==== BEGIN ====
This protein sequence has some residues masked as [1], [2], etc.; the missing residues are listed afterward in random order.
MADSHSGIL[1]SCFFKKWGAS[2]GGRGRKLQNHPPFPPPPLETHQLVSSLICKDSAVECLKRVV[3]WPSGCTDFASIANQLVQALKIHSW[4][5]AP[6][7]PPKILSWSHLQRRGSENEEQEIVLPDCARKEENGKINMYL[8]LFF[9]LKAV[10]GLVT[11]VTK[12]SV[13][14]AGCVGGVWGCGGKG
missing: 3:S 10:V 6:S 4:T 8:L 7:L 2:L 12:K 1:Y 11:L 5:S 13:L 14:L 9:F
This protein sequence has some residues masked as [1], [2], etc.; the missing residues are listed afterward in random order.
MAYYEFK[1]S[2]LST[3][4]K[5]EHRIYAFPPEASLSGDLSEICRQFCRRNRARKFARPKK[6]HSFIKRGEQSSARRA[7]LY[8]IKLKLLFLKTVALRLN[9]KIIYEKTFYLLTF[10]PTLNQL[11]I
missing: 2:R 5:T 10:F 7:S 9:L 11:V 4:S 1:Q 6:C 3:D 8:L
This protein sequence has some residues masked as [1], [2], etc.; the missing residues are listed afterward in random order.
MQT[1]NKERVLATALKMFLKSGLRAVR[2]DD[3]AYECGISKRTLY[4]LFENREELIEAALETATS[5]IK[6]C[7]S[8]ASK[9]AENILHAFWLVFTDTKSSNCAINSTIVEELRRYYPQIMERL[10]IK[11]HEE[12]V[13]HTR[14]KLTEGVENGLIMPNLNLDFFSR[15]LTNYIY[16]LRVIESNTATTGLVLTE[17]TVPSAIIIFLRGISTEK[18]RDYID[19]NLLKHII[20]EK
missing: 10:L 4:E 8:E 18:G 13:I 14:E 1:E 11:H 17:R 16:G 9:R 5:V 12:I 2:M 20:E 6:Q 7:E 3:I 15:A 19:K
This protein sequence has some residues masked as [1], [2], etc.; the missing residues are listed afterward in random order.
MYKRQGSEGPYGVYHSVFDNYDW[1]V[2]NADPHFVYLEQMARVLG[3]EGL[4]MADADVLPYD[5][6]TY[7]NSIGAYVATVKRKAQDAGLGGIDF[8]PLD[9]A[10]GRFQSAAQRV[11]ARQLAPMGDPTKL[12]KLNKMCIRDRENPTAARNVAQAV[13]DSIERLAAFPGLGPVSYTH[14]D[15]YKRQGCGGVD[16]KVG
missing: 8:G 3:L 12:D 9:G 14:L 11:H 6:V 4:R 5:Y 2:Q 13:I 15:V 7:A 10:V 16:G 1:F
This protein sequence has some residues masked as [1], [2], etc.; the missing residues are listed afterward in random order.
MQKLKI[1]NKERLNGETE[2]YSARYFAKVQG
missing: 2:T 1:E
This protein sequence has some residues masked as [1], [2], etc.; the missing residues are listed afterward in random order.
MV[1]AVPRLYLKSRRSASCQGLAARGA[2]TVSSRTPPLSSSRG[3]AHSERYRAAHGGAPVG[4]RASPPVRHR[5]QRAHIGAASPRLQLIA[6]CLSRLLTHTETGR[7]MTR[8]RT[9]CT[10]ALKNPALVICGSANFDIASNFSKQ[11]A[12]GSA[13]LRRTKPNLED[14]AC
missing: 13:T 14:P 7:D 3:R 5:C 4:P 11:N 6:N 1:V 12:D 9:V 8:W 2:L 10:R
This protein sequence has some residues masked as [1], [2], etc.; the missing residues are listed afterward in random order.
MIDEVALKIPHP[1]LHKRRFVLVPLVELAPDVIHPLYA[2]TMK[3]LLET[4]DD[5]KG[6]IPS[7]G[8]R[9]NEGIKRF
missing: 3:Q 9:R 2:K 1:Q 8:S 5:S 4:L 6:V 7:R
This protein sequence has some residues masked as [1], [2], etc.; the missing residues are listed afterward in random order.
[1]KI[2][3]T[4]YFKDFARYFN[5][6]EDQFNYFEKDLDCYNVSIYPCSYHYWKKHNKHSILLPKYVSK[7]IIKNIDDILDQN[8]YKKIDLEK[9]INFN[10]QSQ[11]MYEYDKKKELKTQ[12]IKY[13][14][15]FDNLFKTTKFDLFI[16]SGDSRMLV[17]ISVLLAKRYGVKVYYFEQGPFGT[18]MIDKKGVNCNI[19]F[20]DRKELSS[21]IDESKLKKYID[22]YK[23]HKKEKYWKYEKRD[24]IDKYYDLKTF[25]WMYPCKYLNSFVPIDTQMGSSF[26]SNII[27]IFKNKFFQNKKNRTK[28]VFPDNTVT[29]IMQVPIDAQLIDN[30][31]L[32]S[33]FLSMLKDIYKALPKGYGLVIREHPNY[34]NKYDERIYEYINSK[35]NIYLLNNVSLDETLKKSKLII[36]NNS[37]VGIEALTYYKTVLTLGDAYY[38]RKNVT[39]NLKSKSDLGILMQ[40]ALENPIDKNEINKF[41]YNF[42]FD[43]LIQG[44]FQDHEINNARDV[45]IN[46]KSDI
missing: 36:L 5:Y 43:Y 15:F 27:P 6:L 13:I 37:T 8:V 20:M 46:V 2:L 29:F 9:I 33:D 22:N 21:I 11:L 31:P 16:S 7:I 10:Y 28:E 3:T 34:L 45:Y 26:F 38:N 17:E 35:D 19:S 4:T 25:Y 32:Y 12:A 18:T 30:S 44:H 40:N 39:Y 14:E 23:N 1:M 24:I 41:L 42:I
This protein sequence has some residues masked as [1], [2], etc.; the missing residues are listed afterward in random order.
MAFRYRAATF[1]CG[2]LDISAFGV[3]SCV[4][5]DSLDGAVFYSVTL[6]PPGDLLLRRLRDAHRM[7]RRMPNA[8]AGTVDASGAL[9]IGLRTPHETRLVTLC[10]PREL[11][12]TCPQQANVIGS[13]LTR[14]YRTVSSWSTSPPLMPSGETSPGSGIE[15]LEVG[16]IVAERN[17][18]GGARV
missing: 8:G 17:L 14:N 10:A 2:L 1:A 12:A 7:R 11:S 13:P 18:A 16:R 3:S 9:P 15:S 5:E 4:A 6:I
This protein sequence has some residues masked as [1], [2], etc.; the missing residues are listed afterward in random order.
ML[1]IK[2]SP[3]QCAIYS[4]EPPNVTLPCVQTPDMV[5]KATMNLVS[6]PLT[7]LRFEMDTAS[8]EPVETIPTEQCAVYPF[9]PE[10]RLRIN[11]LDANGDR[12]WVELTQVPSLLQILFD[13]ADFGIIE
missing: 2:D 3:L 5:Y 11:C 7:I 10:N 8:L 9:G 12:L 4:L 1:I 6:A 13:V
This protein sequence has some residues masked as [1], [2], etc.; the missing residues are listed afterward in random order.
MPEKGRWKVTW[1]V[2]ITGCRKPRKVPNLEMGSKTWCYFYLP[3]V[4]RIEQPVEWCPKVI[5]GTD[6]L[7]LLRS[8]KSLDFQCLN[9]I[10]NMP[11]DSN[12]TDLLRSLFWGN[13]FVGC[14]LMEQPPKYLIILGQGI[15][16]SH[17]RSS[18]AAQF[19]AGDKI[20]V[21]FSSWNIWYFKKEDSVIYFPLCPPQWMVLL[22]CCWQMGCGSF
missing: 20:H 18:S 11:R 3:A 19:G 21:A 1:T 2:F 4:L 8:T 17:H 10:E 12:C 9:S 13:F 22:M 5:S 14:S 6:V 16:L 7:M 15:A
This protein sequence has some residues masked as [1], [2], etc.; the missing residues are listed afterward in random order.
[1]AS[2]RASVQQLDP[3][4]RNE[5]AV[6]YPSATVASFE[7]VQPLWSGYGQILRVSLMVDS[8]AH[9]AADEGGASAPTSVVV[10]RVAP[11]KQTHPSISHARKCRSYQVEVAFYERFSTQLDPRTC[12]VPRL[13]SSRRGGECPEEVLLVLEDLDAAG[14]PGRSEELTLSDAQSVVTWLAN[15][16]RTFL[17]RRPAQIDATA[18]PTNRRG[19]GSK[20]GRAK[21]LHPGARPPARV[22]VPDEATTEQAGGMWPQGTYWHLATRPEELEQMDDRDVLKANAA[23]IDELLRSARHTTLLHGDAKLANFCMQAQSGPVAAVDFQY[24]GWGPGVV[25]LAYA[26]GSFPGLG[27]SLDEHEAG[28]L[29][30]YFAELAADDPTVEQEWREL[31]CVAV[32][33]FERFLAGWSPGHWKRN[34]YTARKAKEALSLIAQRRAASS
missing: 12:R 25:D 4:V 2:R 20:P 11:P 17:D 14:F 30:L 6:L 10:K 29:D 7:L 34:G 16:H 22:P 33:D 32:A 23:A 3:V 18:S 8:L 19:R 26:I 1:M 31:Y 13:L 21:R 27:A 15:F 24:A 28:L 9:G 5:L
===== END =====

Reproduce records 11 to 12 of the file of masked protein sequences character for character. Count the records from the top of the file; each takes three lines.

This protein sequence has some residues masked as [1], [2], etc.; the missing residues are listed afterward in random order.
MPEKGRWKVTW[1]V[2]ITGCRKPRKVPNLEMGSKTWCYFYLP[3]V[4]RIEQPVEWCPKVI[5]GTD[6]L[7]LLRS[8]KSLDFQCLN[9]I[10]NMP[11]DSN[12]TDLLRSLFWGN[13]FVGC[14]LMEQPPKYLIILGQGI[15][16]SH[17]RSS[18]AAQF[19]AGDKI[20]V[21]FSSWNIWYFKKEDSVIYFPLCPPQWMVLL[22]CCWQMGCGSF
missing: 20:H 18:S 11:R 3:A 19:G 21:A 1:T 2:F 4:L 8:T 17:H 10:E 12:C 9:S 13:F 22:M 5:S 14:S 6:V 16:L 7:M 15:A
This protein sequence has some residues masked as [1], [2], etc.; the missing residues are listed afterward in random order.
[1]AS[2]RASVQQLDP[3][4]RNE[5]AV[6]YPSATVASFE[7]VQPLWSGYGQILRVSLMVDS[8]AH[9]AADEGGASAPTSVVV[10]RVAP[11]KQTHPSISHARKCRSYQVEVAFYERFSTQLDPRTC[12]VPRL[13]SSRRGGECPEEVLLVLEDLDAAG[14]PGRSEELTLSDAQSVVTWLAN[15][16]RTFL[17]RRPAQIDATA[18]PTNRRG[19]GSK[20]GRAK[21]LHPGARPPARV[22]VPDEATTEQAGGMWPQGTYWHLATRPEELEQMDDRDVLKANAA[23]IDELLRSARHTTLLHGDAKLANFCMQAQSGPVAAVDFQY[24]GWGPGVV[25]LAYA[26]GSFPGLG[27]SLDEHEAG[28]L[29][30]YFAELAADDPTVEQEWREL[31]CVAV[32][33]FERFLAGWSPGHWKRN[34]YTARKAKEALSLIAQRRAASS
missing: 12:R 25:D 4:V 2:R 20:P 11:P 17:D 14:F 30:L 6:L 10:K 29:D 7:L 34:G 16:H 22:P 33:D 32:A 23:A 3:V 18:S 8:L 19:R 26:I 1:M 31:Y 13:L 21:R 27:A 15:F 24:A 28:L 9:G 5:L